Note that the internal energy of the system can increase or decrease and depends on the signs of Q (heat) and W (work).    
Change in Internal Energy - Equation

The second law of thermodynamics is often taught as the entropy (S) of the universe is always increasing, also rephrased as the disorder of the universe is always increasing. Another iteration of the second law states heat flows from higher temperature objects to lower temperature objects in order to achieve thermal equilibrium. 

A better way to think about the 2nd law of thermodynamics is that energy will be dispersed when permitted to do so. Consider gas particles trapped in a closed container; when a hole is punctured in the container, the gas particle disperses out spontaneously!       
AS Universe

Finally, the third law of thermodynamics basically states that at a theoretical temperature called absolute zero, there is no thermal energy and thus no kinetic energy within the particles. As a result, entropy is also zero because no movement results in no disorder. 

Absolute Zero

(Coming Soon!) Full Study Notes : The Laws of Thermodynamics

For more in-depth content review on the laws of thermodynamics, check out these detailed lesson notes created by top MCAT scorers. 

3. Thermodynamic Systems, Functions, and Processes

Let’s now define some key terms in order to get a better overall picture of how to study thermodynamics. We’ve tossed around the word system a lot in our discussion, which basically refers to the portion of the universe with enclosed boundaries that we’re studying, like a container. The surroundings simply refer to the rest of the universe, not including the system. 

Thermodynamic Systems, Functions, and Processes

There are different types of systems that basically differ on whether or not they can exchange matter and/or energy with the surroundings!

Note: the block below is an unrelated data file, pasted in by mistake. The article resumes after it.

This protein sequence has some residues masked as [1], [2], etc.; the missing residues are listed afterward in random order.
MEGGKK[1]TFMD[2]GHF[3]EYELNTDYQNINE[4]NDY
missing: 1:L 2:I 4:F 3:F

Furthermore, thermodynamic functions are basically thermodynamic properties that can describe the current state of equilibrium of a system. These functions can be divided into either path or state functions. Path functions do depend on the path it takes to get to the equilibrium state while state functions do not.

Some examples of state and path functions are given below. Right now, don’t focus too much on the actual theoretical explanation; rather, just take and internalize these facts. We’ll delve into a more complete explanation in our article.          

Example of State and Path function

Finally,  we can describe the equilibrium changes in a system via thermodynamic processes. Sometimes when there is a change in equilibrium, we can hold a certain value constant such as volume, temperature, etc.!

When we hold these values constant, we can simplify the equation found in the first law of thermodynamics. As such, each process has its own specific characteristics. Look at the figure below!     
Thermodynamic Systems, Functions, and Processes - Equation

It’s no lie that thermodynamics is one of the more conceptually complex topics on the MCAT, but as long as you stick to the main ideas, you’ll be golden!      

(Coming Soon!) Full Study Notes : Thermodynamic Systems, Functions, and Processes

For more in-depth content review on thermodynamic systems, functions, and processes, check out these detailed lesson notes created by top MCAT scorers. 

Important Definitions and Key Terms

Below are some high yield definitions and key terms to refer to when reviewing concepts and ideas about atomic and nuclear phenomena!




The process of energy transfer; can also be thought of as energy in transfer

Thermal Energy

Refers to the total amount of thermal energy within a system


Form of heat transfer which requires direct contact between 2 objects


Form of heat transfer which requires the flow of fluids, namely liquids and gases


Form of heat transfer which requires the emittance of electromagnetic waves


Generally described as the disorder of particles


Enclosed portion of the universe that is being thermodynamically studied


The rest of the universe outside of the system

State Functions

Thermodynamic equilibrium properties which IS NOT dependent on the path taken to get to that equilibrium

Path Functions

Thermodynamic equilibrium properties which IS dependent on the path taken to get to that equilibrium

Additional Reading Links (Coming Soon!) – Study Notes for Thermodynamics on the MCAT